INTERVIEW: Onward, Christian Soldiers!
"Jars of Clay Fight the Good Fight To Produce Meaningful Music"
It's interesting how in the music consuming public, the term "Christian" is often a dirty word. Many popular bands with a religious bent go to great lengths to divide the secular from the spiritual, hoping to hover deftly above some imaginary line in between. But for popular Christian pop rockers Jars of Clay, the need to blend the two worlds might as well read like the Eleventh Commandment. "We're Christians and faith is a huge part of who we are, so we simply try to write songs from our perspective," singer, Dan Haseltine, said. "We don't sit down and try to write a Christian song; we just try to write music that could stand up in any genre."
"And from a musical perspective," he added, "I don't think there are that many Christian bands that influence us."
Haseltine cites such staples as the Rolling Stones and the Beatles as the true hallmark of invention and influence, but more contemporary pop sounds have filled up the Jars' sonic page of footnotes. While the group (including multi-instrumentalists Stephen Mason, Matt Odmark, and Charlie Lowell) was working on last year's critically acclaimed "If I Left the Zoo," the influence of many Americana artists added a rustic element to the band's signature pretty pop.
"I was a fan of that kind of music for a while," Haseltine said. "Bands like the Jayhawks and Wilco -- these are some artists we've liked for a long time. Plus, doing the record in Oxford, Mississippi contributed a lot. That genre of music seems to fill that whole atmosphere of that town."
Listening to the record's lush textures recalls the warm, organic pop sounds of recent R.E.M. or Wilco's 1999 release "Summerteeth," musical comparisons that Haseltine dotes on. "Zoo" features pretty acoustic guitars juxtaposed with junk shop throwaways, and found-sound percussion often buttresses the sugary vocal melodies. Such unorthodox instrumentation was more or less a product of the recording sessions, which Haseltine described as a richly different experience from past endeavors.
"It was a lot longer process, which we can attribute to [producer] Dennis Herring," he said. "He had just come off of recording Counting Crows album `This Desert Life,' and they're famous for taking a year and a half to do a record, where we usually only go for a few months. We weren't used to it, so this really gave us time to breathe -- to let the good ideas float to the surface and do things differently."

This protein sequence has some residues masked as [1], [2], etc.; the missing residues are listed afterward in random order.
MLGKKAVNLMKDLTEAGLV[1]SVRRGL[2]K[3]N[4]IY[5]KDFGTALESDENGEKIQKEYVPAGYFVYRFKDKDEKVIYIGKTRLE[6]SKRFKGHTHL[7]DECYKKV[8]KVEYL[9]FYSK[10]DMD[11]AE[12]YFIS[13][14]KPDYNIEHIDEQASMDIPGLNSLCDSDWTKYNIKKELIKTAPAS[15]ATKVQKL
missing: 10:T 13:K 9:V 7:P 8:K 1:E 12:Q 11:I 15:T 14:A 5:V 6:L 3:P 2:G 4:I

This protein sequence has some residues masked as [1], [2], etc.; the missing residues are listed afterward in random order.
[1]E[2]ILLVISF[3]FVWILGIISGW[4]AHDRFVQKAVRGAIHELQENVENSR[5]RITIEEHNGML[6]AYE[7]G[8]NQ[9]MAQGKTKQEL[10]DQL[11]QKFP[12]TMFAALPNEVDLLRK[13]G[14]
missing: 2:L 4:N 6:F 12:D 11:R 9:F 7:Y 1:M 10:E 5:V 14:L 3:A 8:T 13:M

One of the largest changes for Jars of Clay came with the large expanses of space and time they had to create the album. Aside from altering the recording process, the act of writing endured a significant metamorphosis as well.
"The four of us always sit down and write together, and we usually come into the studio with five or six songs finished," Haseltine said. "Then, songs will just develop. When you get in the heart of that creative process its easy to get going. But Dennis really challenged us to write outside of our main style. We went in directions that were pretty uncomfortable, which pushed us to limits we weren't used to. But, we came out with better songs because of it."
Apparently Haseltine isn't the only one who thinks so. Released nearly a year ago, "If I Left the Zoo" debuted at number one on Billboard's Top Internet Album Sales chart, helping push the band past the 4 million sales marker in only five years. To date, Jars of Clay has netted 18 Dove awards (the equivalent of a Grammy in the Contemporary Christian genre), a Grammy for best Pop/Contemporary Gospel, and numerous other accolades from both the Christian and secular musical communities.
Nevertheless, splitting hairs of "Christian" and "secular" music often does a disservice to truly understanding the intent, the appeal or the perceived image of an artist. While categories can often help point it the right direction, Jars of Clay have easily broken out of their stagnant containers and enjoyed mainstream success, especially with the left field success of 1997's hit song "Flood".
"The term `Christian music' becomes more confining to people outside the scene," Haseltine said. "I think just for us, being Christian artists is not really confining only as far as the stereotype will prevent it from being that way.
"A lot of people might not listen to our music because they feel like we have an agenda. When they enter our music world, they feel they have to have their guard up. That's tough, because for us, these are just songs about life from our perspective.
And for Haseltine, the fact that fans, writers and companies persist in categorization only helps feed some popular misconceptions about his band and their purpose.
"We know that Christian music in the past has been synonymous with substandard music, like the art never reached a good level. But we feel that we've done a pretty good job of making music. People might say `Oh, Jars of Clay is a Christian band, so their music must be horrible.' I think those are the things that people are comfortable with saying."
"So, I guess every genre has its own stereotypes," Haseltine laughs with unassuming humility, "even if ours seem to be a bit more destructive."
Concert: Jars of Clay (with Jennifer Knapp and Luna Halo)
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